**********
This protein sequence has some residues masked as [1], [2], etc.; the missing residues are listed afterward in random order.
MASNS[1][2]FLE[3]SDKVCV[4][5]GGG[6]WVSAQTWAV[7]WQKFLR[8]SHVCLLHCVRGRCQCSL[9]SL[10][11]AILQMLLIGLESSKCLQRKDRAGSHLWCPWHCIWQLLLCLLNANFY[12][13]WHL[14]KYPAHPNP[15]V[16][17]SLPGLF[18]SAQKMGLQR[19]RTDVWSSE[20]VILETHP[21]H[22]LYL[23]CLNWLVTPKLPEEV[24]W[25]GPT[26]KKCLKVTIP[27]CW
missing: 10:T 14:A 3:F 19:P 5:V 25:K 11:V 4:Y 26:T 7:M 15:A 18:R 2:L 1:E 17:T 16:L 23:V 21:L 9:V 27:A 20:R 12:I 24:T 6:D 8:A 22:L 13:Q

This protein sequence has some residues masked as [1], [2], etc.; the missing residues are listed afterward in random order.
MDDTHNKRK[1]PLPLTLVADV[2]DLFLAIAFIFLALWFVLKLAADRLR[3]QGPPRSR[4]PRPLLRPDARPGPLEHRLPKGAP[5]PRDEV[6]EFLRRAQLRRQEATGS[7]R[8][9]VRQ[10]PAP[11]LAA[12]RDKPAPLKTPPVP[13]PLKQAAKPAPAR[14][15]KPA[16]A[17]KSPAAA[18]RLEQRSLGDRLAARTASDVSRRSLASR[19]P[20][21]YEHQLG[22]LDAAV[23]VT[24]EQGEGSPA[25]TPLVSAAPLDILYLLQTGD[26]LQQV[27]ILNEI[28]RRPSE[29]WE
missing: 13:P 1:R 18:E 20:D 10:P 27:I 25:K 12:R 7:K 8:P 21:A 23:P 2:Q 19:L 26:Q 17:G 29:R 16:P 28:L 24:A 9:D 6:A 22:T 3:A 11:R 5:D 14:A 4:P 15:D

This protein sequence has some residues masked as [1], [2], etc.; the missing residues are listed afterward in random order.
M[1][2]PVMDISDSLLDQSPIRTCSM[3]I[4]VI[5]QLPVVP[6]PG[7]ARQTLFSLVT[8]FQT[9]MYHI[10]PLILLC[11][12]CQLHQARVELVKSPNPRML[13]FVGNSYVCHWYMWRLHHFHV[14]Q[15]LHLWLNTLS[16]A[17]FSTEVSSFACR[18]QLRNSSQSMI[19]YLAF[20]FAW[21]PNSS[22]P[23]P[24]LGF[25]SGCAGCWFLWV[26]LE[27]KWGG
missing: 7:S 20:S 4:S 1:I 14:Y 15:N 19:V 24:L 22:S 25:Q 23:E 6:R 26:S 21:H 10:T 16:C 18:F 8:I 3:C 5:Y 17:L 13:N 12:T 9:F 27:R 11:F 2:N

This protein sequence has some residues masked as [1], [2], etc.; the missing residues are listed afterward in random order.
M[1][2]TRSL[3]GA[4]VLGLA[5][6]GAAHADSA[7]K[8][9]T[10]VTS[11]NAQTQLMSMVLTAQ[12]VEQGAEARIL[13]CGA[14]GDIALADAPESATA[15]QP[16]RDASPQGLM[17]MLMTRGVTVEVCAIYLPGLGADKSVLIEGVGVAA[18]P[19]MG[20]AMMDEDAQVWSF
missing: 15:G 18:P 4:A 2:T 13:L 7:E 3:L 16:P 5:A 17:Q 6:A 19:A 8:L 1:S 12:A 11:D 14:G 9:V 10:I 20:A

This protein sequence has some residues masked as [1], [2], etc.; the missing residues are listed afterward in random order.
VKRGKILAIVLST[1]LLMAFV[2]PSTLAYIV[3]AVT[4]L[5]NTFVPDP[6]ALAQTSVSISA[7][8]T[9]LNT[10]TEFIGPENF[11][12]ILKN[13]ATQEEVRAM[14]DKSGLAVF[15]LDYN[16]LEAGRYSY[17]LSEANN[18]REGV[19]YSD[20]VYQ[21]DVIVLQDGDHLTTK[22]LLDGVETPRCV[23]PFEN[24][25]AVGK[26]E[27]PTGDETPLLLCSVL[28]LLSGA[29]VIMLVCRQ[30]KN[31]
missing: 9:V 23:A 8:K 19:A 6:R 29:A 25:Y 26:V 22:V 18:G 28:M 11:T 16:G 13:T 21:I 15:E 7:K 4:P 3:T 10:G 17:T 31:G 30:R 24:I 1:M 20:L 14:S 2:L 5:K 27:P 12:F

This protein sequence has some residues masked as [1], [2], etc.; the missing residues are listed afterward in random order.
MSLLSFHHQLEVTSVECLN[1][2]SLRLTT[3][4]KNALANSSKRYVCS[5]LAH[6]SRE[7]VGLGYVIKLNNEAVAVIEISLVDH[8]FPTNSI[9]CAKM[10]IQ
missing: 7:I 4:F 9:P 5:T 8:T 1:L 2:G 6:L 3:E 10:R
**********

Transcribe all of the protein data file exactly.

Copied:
This protein sequence has some residues masked as [1], [2], etc.; the missing residues are listed afterward in random order.
MASNS[1][2]FLE[3]SDKVCV[4][5]GGG[6]WVSAQTWAV[7]WQKFLR[8]SHVCLLHCVRGRCQCSL[9]SL[10][11]AILQMLLIGLESSKCLQRKDRAGSHLWCPWHCIWQLLLCLLNANFY[12][13]WHL[14]KYPAHPNP[15]V[16][17]SLPGLF[18]SAQKMGLQR[19]RTDVWSSE[20]VILETHP[21]H[22]LYL[23]CLNWLVTPKLPEEV[24]W[25]GPT[26]KKCLKVTIP[27]CW
missing: 10:T 14:A 3:F 19:P 5:V 25:K 11:V 4:Y 26:T 7:M 15:A 18:R 2:L 1:E 17:T 16:L 23:V 21:L 9:V 27:A 20:R 12:I 24:T 6:D 8:A 22:L 13:Q

This protein sequence has some residues masked as [1], [2], etc.; the missing residues are listed afterward in random order.
MDDTHNKRK[1]PLPLTLVADV[2]DLFLAIAFIFLALWFVLKLAADRLR[3]QGPPRSR[4]PRPLLRPDARPGPLEHRLPKGAP[5]PRDEV[6]EFLRRAQLRRQEATGS[7]R[8][9]VRQ[10]PAP[11]LAA[12]RDKPAPLKTPPVP[13]PLKQAAKPAPAR[14][15]KPA[16]A[17]KSPAAA[18]RLEQRSLGDRLAARTASDVSRRSLASR[19]P[20][21]YEHQLG[22]LDAAV[23]VT[24]EQGEGSPA[25]TPLVSAAPLDILYLLQTGD[26]LQQV[27]ILNEI[28]RRPSE[29]WE
missing: 13:P 1:R 18:E 20:D 10:P 27:I 25:K 12:R 7:K 8:P 21:A 23:P 2:Q 19:L 26:Q 17:G 29:R 16:P 28:L 24:A 9:D 6:A 22:T 3:A 11:R 5:D 14:A 4:P 15:D

This protein sequence has some residues masked as [1], [2], etc.; the missing residues are listed afterward in random order.
M[1][2]PVMDISDSLLDQSPIRTCSM[3]I[4]VI[5]QLPVVP[6]PG[7]ARQTLFSLVT[8]FQT[9]MYHI[10]PLILLC[11][12]CQLHQARVELVKSPNPRML[13]FVGNSYVCHWYMWRLHHFHV[14]Q[15]LHLWLNTLS[16]A[17]FSTEVSSFACR[18]QLRNSSQSMI[19]YLAF[20]FAW[21]PNSS[22]P[23]P[24]LGF[25]SGCAGCWFLWV[26]LE[27]KWGG
missing: 7:S 20:S 4:S 1:I 14:Y 15:N 19:V 24:L 22:S 25:Q 23:E 6:R 26:S 21:H 10:T 16:C 18:F 8:I 3:C 5:Y 17:L 13:N 12:T 9:F 27:R 11:F 2:N

This protein sequence has some residues masked as [1], [2], etc.; the missing residues are listed afterward in random order.
M[1][2]TRSL[3]GA[4]VLGLA[5][6]GAAHADSA[7]K[8][9]T[10]VTS[11]NAQTQLMSMVLTAQ[12]VEQGAEARIL[13]CGA[14]GDIALADAPESATA[15]QP[16]RDASPQGLM[17]MLMTRGVTVEVCAIYLPGLGADKSVLIEGVGVAA[18]P[19]MG[20]AMMDEDAQVWSF
missing: 15:G 18:P 4:A 2:T 13:L 7:E 3:L 16:P 5:A 17:Q 6:A 19:A 8:L 1:S 12:A 11:D 14:G 9:V 10:I 20:A

This protein sequence has some residues masked as [1], [2], etc.; the missing residues are listed afterward in random order.
VKRGKILAIVLST[1]LLMAFV[2]PSTLAYIV[3]AVT[4]L[5]NTFVPDP[6]ALAQTSVSISA[7][8]T[9]LNT[10]TEFIGPENF[11][12]ILKN[13]ATQEEVRAM[14]DKSGLAVF[15]LDYN[16]LEAGRYSY[17]LSEANN[18]REGV[19]YSD[20]VYQ[21]DVIVLQDGDHLTTK[22]LLDGVETPRCV[23]PFEN[24][25]AVGK[26]E[27]PTGDETPLLLCSVL[28]LLSGA[29]VIMLVCRQ[30]KN[31]
missing: 9:V 23:A 8:K 19:A 6:R 29:A 25:Y 26:V 22:V 18:G 28:M 11:T 16:G 13:T 21:I 15:E 7:K 4:P 3:T 10:G 17:T 31:G 30:R 24:I 1:M 20:L 14:S 2:L 5:K 27:P 12:F

This protein sequence has some residues masked as [1], [2], etc.; the missing residues are listed afterward in random order.
MSLLSFHHQLEVTSVECLN[1][2]SLRLTT[3][4]KNALANSSKRYVCS[5]LAH[6]SRE[7]VGLGYVIKLNNEAVAVIEISLVDH[8]FPTNSI[9]CAKM[10]IQ
missing: 7:I 4:F 9:P 5:T 8:T 1:L 2:G 6:L 3:E 10:R